Original U.S. Civil War Era Colt Model 1851 Navy .36cal Percussion Revolver made in 1865 – Serial 193096
Original Item: Only One Available. The Colt Navy Model 1851 Percussion Revolver in .36 caliber was widely used by both sides in the U.S. Civil War. The Colt Revolving Belt Pistol of Naval Caliber (i.e., .36 cal), later known as the Colt 1851 Navy or Navy Revolver, is a cap and ball revolver that was designed by Samuel Colt between 1847 and 1850. Colt first called this Revolver Ranger model, but the designation Navy quickly took over. It remained in production until 1873, when revolvers using fixed metallic cartridges came into widespread use.
This very nice example features a standard 7 1/2″ barrel and mostly matching serial number 193096 on many parts including the barrel, frame, and trigger guard! The grip frame is marked with shortened number 19309, and the cylinder with 3096, while the loading rammer and barrel wedge are both unmarked. These may have had the makings worn away, or may be arsenal replacements. Colt records indicate that this revolver was produced in 1865, right at the end of the Civil War, so it possibly saw service during the conflict.
The cylinder “Naval Engagement Scene” is still faintly present, and COLT’S PATENT No. next to the cylinder serial is still clearly visible. The top of the barrel still has the full Colt “New York” address marking:
ADDRESS. COL. SAML COLT NEW-YORK U.S. AMERICA. –
The revolver looks to have seen some service after the war, and there are areas of light rust peppering on the exterior. It does not look to have been refinished at any point, and the markings are still crisp. The COLTS PATENT marking is still visible on the left side of the frame, and the trigger guard and grip frame have a lovely mustard patina.
The bore shows clear lands and grooves, with a partly bright finish. There is just a little bit of fouling and oxidation in the grooves, and the expected wear. The revolver cycles correctly, with good indexing and cylinder lock up, and the mainspring is strong. The cap nipples are all intact and clear on the cylinder.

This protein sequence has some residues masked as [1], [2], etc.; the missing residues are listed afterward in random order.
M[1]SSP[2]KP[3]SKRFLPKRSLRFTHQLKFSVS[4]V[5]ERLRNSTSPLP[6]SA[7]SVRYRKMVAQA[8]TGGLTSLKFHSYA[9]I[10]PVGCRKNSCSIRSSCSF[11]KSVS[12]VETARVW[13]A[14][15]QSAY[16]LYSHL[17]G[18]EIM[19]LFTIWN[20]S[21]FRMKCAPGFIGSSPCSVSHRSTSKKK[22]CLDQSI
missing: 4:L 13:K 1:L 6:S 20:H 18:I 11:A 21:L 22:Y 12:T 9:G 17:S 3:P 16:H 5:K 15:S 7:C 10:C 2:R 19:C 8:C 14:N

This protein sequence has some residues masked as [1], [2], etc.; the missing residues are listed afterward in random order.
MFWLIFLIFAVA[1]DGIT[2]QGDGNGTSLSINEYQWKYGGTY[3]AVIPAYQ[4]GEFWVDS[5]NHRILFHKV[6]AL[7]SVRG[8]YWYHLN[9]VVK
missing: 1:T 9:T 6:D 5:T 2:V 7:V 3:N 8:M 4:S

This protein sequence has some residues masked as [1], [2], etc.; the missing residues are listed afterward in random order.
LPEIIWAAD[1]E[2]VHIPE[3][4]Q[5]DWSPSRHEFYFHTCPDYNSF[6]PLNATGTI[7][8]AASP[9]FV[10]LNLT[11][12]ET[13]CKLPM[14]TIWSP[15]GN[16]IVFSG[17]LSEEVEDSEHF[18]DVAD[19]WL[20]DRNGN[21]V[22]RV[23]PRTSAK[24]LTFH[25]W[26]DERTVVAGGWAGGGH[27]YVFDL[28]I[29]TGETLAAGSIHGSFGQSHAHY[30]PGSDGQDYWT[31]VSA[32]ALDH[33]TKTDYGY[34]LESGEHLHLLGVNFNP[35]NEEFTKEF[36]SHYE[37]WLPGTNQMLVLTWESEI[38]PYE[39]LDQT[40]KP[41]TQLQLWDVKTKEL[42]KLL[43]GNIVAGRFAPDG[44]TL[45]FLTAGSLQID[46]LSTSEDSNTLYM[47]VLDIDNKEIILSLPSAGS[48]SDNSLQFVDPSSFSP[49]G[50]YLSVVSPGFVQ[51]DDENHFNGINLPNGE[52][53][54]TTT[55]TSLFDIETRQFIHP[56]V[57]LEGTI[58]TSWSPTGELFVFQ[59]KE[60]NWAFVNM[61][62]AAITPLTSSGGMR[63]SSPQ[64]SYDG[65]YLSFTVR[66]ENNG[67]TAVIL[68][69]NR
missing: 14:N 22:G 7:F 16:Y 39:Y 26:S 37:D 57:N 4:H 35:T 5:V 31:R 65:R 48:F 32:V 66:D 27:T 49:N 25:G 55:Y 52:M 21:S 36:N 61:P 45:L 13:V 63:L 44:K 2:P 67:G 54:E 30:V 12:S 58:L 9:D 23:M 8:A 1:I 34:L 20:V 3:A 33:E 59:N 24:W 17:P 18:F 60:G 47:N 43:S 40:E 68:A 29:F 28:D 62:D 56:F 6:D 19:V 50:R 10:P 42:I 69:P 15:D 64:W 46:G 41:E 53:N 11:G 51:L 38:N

The grip scales are in very good condition, with a lovely oiled finish and color. They also have some lovely frontier personalization, with a silver strap inlaid on the left grip, and notches carved into the bottom of the right grip. Whether these are a “kill count” or just for a better grip is something the new owner will need to decide for themselves.
A very nice example of a late Civil War issued Colt Percussion revolver, most attractive and ready to display!
Year of Manufacture: 1865
Ammunition Type: Cap and Ball
Barrel Length: 7 1/2 inches
Overall Length: 13 inches
Action: Single Action
Feed System: 6 Shot Revolver
History of the 1851 Navy Colt Pistol:
The .36 caliber Navy revolver was much lighter than the contemporary Colt Dragoon Revolvers developed from the .44 Walker Colt revolvers of 1847, which, given their size and weight, were generally carried in saddle holsters. It is an enlarged version of the .31 caliber Colt Pocket Percussion Revolvers, that evolved from the earlier Baby Dragoon, and, like them, is a mechanically improved and simplified descendant of the 1836 Paterson revolver. As the factory designation implied, the Navy revolver was suitably sized for carrying in a belt holster. It became very popular in North America at the time of Western expansion. Colt’s aggressive promotions distributed the Navy and his other revolvers across Europe, Asia, and Africa. As with many other Colt revolvers, it has a six-round cylinder.
The cylinder of this revolver is engraved with a scene of the victory of the Second Texas Navy at the Battle of Campeche on May 16, 1843. The Texas Navy had purchased the earlier Colt Paterson Revolver, but this was Colt’s first major success in the gun trade; the naval theme of the engraved cylinder of the Colt 1851 Navy revolver was Colt’s gesture of appreciation. The engraving was provided by Waterman Ormsby. Despite the “Navy” designation, the revolver was chiefly purchased by civilians and military land forces.
The .36 caliber (.375-.380 inch) round lead ball weighs 80 grains and, at a velocity of 1,000 feet per second, is comparable to the modern .380 pistol cartridge in power. Loads consist of loose powder and ball or bullet, metallic foil cartridges (early), and combustible paper cartridges (Civil War era), all combinations being ignited by a fulminate percussion cap applied to the nipples at the rear of the chamber.
Famous “Navy” users included Wild Bill Hickok, John Henry “Doc” Holliday, Richard Francis Burton, Ned Kelly, Bully Hayes, Richard H. Barter, Robert E. Lee, Nathan B. Forrest, John O’Neill, Frank Gardiner, Quantrill’s Raiders, John Coffee “Jack” Hays, “Bigfoot” Wallace, Ben McCulloch, Addison Gillespie, John “Rip” Ford, “Sul” Ross and most Texas Rangers prior to the Civil War and (fictionally) Rooster Cogburn. Use continued long after more modern cartridge revolvers were introduced.
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